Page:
This time last year MTN Uganda had fulfilled all the requirements desired, and was listed on the Uganda Securities Exchange (USE), the morning of December 6 2021.
This issue was welcomed with razzmatazz on account of Anne Jjuko CEO to the transaction adviser of the IPO — Stanbic bank calling it “not only the largest IPO in the history of Uganda, but also the largest IPO in Africa,” a statement recorded on the ministry of ICT and National Guidance website.
This Initial Public Offering (IPO) gave the impression that after 23 years in operation in Uganda, MTN saw it fit to give 15 per cent ownership to the locals. Nevertheless, it came to light that the telecom company went public giving equity to locals, not out of the goodness of its heart, but as a fulfilment of a condition set by Uganda Communications Commission (UCC).
In the article: MTN Uganda lists its shares on the USE and commences trading today, on their website; MTN confirms this by mentioning the following about the listing: “This aligns with the Uganda Communications Commission’s new licensing requirement for broad-based ownership by Ugandans, with a compliance deadline of mid-2022”.
That being the case, with a year removed from Uganda’s biggest taxpayer’s listing on USE, it’s imperative that an audit of the telecom’s shares is made to find out if the listing has lived up to its billing.
Pristinely, it’s noticeable that the share price of MTN’s equity has nosedived by 10 per cent since the issuance of the IPO a year ago. The telecom’s IPO was at Shs 200 per share; as of 1 December 2022, each share is trading at Shs 180 on USE.
When the IPO was held, MTN floated 22.4 billion ordinary shares with the minimum number of shares (500) being bought at one hundred thousand shillings. To put it plainly, one million shillings worth of MTN shares bought at the IPO would be valued at nine hundred thousand shillings today confirming a 10 per cent loss to the IPO’s investor.
Paradoxically, the telecom’s financials are looking up as voice revenue has grown by 3.6 per cent, data revenue by 21.9 per cent, Fintech revenue by 10.2 per cent, and service revenue has swelled by 9.4 per cent raking in 2.04 trillion shillings as of audited results for the financial year ended 31 December 2021 released on March 7 2022.
However, this quantum leap in MTN’s financials means little to nothing to a Ugandan shareholder who would walk away with a dividend of Shs 4.766 a share as proposed by the board of directors.
To sum it up, as MTN Group wins since it owns 83.05 per cent of MTN Uganda and eats the lion share of the profits, the resident shareholders would be scraping the bottom of the barrel after their pint-sized dividend income is charged a withholding tax of 15 per cent — Part V of the Third schedule of the Income tax Act Uganda.
This doesn’t come as a surprise since similar charges were brought against MTN in Nigeria in 2018 by the country’s Central Bank, which claimed that the telecom giant had repatriated dividends to a tune of $8 billion between 2007 to 2015 — a sum it (MTN) needed to refund to the Central Bank of Nigeria.
Later, MTN was directed to reverse placement of shares at a cost of $52.6 million. The low share price of MTN’s equity, can be explained by the lack of activity on the USE, or, by the bad publicity the telecom company has been getting for its unreliable internet connection, and excusable customer service as well as bewildering complaints about the increase of scammers on the telecom’s network.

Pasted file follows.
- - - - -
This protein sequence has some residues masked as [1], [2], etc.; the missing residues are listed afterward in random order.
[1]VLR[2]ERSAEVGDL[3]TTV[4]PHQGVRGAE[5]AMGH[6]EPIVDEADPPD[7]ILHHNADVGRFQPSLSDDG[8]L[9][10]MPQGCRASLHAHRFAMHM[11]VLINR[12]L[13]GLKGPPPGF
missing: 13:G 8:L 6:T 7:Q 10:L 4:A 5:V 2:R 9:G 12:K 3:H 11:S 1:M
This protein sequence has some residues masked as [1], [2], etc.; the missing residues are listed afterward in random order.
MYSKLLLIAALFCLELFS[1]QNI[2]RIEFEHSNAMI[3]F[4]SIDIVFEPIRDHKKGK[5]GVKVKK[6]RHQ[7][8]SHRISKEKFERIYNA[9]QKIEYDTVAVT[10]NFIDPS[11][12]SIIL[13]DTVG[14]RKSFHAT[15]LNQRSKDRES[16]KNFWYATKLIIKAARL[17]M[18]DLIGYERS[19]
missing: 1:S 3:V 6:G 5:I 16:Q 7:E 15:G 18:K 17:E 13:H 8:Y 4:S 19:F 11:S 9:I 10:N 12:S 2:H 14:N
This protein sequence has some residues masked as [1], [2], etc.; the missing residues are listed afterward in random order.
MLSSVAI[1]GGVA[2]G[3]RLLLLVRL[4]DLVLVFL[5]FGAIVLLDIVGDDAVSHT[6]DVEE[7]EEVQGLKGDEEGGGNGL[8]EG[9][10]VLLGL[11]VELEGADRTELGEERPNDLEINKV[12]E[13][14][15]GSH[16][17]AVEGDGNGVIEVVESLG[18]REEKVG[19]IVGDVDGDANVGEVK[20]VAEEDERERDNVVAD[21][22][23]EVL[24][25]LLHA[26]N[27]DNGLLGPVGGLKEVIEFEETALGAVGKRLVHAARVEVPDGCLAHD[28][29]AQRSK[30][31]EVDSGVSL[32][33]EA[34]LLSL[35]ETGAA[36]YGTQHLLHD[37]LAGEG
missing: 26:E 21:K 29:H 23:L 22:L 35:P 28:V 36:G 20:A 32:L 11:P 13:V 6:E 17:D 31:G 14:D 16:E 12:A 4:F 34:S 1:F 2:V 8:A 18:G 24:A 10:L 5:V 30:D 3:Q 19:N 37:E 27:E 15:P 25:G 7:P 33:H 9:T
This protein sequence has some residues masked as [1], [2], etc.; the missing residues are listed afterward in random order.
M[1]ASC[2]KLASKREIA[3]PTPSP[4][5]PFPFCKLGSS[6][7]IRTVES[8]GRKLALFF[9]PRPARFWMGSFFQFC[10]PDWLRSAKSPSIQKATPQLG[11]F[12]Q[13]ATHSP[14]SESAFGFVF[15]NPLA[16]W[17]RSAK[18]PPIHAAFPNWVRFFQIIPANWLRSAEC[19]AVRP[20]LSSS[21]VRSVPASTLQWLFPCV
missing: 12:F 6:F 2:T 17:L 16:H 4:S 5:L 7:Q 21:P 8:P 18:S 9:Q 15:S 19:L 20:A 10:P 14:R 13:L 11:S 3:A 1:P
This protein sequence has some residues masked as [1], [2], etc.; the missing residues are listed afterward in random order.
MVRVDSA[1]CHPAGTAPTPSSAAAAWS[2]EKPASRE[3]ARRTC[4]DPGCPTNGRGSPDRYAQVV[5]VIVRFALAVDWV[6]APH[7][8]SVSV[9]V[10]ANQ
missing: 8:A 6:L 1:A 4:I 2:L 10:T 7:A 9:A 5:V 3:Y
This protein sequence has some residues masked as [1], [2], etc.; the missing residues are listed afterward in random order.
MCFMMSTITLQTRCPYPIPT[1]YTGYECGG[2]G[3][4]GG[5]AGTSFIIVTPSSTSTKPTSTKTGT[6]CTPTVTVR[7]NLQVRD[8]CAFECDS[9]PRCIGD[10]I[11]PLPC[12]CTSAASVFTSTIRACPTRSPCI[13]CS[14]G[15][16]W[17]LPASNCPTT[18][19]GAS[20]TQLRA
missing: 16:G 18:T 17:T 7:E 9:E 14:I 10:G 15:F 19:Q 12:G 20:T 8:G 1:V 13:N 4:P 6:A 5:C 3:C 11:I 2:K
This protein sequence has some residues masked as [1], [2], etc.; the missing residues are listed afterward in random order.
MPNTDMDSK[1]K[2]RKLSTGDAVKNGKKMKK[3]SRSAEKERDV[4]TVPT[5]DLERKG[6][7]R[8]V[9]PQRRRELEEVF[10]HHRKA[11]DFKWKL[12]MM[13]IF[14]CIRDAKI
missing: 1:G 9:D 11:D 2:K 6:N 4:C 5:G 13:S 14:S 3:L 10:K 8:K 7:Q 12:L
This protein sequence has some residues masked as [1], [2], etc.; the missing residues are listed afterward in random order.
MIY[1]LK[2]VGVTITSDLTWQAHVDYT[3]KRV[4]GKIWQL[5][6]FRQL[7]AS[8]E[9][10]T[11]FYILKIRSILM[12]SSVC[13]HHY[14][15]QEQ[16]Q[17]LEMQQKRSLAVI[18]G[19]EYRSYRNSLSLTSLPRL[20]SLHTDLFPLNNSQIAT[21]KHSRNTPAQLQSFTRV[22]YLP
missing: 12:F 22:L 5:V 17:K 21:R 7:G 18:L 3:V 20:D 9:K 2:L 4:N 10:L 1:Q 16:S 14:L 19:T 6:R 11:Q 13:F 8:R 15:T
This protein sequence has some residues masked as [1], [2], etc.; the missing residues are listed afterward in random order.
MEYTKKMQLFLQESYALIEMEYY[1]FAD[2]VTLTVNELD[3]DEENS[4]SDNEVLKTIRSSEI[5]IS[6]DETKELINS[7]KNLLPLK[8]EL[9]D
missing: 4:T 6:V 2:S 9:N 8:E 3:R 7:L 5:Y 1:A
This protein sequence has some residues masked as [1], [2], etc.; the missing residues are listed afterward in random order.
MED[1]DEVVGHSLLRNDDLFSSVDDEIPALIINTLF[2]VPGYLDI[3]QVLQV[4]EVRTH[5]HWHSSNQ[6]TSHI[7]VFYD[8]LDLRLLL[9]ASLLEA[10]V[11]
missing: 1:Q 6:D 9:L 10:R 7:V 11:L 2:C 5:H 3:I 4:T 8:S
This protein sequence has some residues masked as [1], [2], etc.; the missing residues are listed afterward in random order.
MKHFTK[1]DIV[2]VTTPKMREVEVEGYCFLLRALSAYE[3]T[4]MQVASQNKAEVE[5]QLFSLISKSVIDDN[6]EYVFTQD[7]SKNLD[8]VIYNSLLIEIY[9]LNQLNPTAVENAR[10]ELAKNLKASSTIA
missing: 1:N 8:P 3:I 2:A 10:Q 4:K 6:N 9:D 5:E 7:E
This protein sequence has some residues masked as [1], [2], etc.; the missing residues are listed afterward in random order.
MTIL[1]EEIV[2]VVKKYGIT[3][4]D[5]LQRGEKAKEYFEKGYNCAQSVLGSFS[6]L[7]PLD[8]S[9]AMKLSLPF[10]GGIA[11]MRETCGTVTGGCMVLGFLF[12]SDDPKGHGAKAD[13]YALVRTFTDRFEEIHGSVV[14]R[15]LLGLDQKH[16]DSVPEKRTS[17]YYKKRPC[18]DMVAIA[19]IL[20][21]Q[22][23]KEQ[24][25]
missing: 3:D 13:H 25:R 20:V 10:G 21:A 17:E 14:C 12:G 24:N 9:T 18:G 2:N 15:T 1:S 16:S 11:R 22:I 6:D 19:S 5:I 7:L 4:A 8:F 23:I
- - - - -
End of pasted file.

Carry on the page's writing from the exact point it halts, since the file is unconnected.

Many of MTN’s 15 million subscribers have raised complaints on social media under numerous hashtags about being swindled out of their money on the company’s subsidiary — Mobile money. What the complaints have in common is that the scammers have the subscribers’ personal information — PIN numbers, account balances, and when they [subscribers] reach out to MTN, they’re given the run around! This has caused many complainants to suspect the gyps to be an inside job.
Because how else are the fraudsters privy to secret customer information only disclosed to the network? This increased bad press partly explains why MTN’s market share has dropped from 60 per cent to 47.5 per cent in the last five years — The East African July 02, 2022.
Add this to past accusations of being involved in activities that compromise national security that were brought against MTN’s top management which led to the expulsion of the company’s CEO Vanhelleputte and other senior managers in 2019.
This rap-sheet stacked up by MTN, slurs the image of the company, making it undesirable for shrewd investors who buy into the philosophy, business model; credibility, and management of a listed company because these show the corporation’s ability to do business ethically and profitably guaranteeing longevity while directly impacting the share price of an entity that trickles down to the investor.
On the other hand, a low share price gives a negative impression of the telecom’s management putting them under pressure from shareholders. Again, the value of management’s bonuses paid in the form of stock, and stock options shrinks with a plummeting stock price.
Therefore, MTN’s low share price on USE wrecks havoc more than it creates giggles for management. And to bump the share price up, the telecom company has got to change the negative rhetoric about it to win the goodwill of the people/investors by listening and acting on the gripes of its subscribers.
Until that happens, I’ll take a back seat, and wait on the sidelines; because not all heroes wear capes.